Front fork blades, and chainstays were identical no matter what the frame size, so these were prepared ahead of time in batches of 20 or 30 pairs. Fork blades were bent (Raked.) slotted, tips brazed in, then fully filed and polished and cut to length.

Chainstays were cut to length, slotted, and the rear dropout brazed in. Followed by filing and polishing. One extra item, the right chainstay is flattened on the inside to clear the sprockets when the rear wheel is removed.

This is where this little tool comes into play.

The thin end of the chainstay was placed in one of the slots, heated to a red heat, and hammered flat with a small hammer.

This was done prior to slotting the tube to receive the rear dropout. 


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Reader Comments (7)

As a beginning frame builder I really appreciate posts like this one. Thanks!

October 19, 2017 | Unregistered CommenterJohn C.

Dave, when you first learned to build frames were they pinned and brazed the 'old school' way?

October 19, 2017 | Unregistered Commenteredstainless

Yes, the first framebilders were blacksmiths, and I learned from Albert "Pop" Hodge who had been building since 1907. He pinned the frames with a Penny nail, which was a size of nail reference. He laid the frame out on the brick floor of his shop, using the lines between the bricks and marks he had made, as reference points.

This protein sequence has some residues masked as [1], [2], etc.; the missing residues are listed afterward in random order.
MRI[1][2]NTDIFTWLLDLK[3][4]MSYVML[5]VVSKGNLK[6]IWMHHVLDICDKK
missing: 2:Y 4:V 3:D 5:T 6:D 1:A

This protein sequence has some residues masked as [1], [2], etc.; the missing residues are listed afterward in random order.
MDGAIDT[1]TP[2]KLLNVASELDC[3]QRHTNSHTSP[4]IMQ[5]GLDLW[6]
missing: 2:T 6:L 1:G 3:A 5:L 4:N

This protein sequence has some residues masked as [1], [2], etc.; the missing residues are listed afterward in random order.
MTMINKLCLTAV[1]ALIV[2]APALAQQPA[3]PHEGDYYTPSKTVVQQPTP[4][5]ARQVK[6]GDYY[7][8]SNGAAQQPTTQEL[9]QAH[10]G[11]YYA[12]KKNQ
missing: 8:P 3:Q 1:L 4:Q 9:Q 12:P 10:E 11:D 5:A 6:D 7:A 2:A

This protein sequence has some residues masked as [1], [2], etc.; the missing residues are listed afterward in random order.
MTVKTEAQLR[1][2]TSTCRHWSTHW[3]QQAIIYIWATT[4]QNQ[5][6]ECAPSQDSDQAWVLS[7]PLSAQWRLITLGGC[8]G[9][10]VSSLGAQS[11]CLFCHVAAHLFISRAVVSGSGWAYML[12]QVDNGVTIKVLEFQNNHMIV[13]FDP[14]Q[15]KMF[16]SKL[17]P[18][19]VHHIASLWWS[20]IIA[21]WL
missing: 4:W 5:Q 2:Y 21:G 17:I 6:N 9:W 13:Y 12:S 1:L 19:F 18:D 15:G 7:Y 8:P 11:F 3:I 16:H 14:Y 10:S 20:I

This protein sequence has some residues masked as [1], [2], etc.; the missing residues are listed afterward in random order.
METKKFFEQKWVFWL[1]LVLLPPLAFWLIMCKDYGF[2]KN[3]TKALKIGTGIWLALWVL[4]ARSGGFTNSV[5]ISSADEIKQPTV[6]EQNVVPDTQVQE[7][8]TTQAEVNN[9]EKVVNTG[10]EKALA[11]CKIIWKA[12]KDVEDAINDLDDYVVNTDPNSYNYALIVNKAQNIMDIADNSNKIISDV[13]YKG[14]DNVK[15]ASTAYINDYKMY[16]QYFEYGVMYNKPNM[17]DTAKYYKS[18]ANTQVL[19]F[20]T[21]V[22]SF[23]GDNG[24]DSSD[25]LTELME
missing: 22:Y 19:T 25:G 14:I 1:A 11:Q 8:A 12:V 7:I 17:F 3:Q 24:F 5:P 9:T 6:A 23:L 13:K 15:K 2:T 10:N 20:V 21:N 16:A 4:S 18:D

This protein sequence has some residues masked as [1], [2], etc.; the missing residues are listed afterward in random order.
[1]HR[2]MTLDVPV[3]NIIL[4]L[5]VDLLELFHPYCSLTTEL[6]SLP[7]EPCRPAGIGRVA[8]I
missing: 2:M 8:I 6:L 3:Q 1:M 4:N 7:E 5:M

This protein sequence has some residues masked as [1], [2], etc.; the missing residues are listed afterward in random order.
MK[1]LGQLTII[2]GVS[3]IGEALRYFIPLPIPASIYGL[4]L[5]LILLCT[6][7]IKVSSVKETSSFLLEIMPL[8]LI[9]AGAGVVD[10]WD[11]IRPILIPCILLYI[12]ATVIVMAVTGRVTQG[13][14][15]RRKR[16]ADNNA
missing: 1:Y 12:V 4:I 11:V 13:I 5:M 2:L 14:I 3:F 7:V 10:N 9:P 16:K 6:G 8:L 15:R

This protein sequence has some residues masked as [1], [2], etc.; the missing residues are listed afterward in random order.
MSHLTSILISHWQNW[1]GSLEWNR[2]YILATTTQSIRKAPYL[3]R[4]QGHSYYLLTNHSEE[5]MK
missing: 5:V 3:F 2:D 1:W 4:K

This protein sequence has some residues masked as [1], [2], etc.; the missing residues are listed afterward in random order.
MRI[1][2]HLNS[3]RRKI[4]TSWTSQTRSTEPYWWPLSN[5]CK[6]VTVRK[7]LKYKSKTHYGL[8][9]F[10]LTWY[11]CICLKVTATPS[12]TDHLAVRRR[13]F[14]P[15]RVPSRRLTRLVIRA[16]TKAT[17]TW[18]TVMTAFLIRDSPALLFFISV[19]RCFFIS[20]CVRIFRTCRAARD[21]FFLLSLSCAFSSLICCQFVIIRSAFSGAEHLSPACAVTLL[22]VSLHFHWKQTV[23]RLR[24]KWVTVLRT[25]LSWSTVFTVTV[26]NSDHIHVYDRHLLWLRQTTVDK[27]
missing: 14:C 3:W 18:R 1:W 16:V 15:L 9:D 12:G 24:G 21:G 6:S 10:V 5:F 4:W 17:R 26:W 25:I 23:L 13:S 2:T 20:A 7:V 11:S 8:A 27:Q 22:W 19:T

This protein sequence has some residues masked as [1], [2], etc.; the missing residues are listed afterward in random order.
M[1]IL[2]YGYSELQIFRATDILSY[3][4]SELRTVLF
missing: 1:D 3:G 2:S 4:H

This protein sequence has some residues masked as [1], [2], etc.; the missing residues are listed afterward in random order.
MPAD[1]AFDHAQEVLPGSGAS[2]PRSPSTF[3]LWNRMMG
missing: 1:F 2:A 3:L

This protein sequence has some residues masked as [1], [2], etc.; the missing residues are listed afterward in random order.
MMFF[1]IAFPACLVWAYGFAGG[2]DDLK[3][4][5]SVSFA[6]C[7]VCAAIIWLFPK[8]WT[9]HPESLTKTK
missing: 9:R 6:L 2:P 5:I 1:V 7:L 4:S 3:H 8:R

When the frame was fully assembled in this fashion (Main and rear triangle.) he placed the frame in a hearth of hot coals the heat it, then fed the brass into the joint.
He brazed one section at a time in this fashion, BB, head lugs, and seat lug including the seat stays.
He had a hand held torch that ran off the town gas supply, (Coal gas.) Boosted with compressed air. He used this to add braze-ons, brake bridges etc.

October 19, 2017 | Registered CommenterDave Moulton

Hi Dave!
Any idea why the chain-stays remains constant for all frame sizes? This happens in general with all bikes out there. In my view they should increase too, just as the front of the bike does - this way the overall balance between the wheels remains close to constant throughout frame size spectrum.
Thank you!
Great blog!

October 24, 2017 | Unregistered CommenterMircea Andrei Ghinea

No not all frames, of course, but in the case of the FUSO which was a limited production frame, it was convenient for economic reasons to have them all the same. I could do this because the wheels are all the same diameter for all sizes.

October 24, 2017 | Registered CommenterDave Moulton

Thank you, Dave!
I was talking more in general. 99% of the bikes out there have the same chain-stays length for all frame sizes. I don't understand why this is happening. In my view that's not ok, because the overall balance is compromised. What do you think?
Thank you!
Best regards,

October 25, 2017 | Unregistered CommenterMircea Andrei Ghinea

Hey Dave! Great blog here! i read some of your blog posts but this one is better. It has relevant information. Your blog is so interesting and very informative. Keep it up.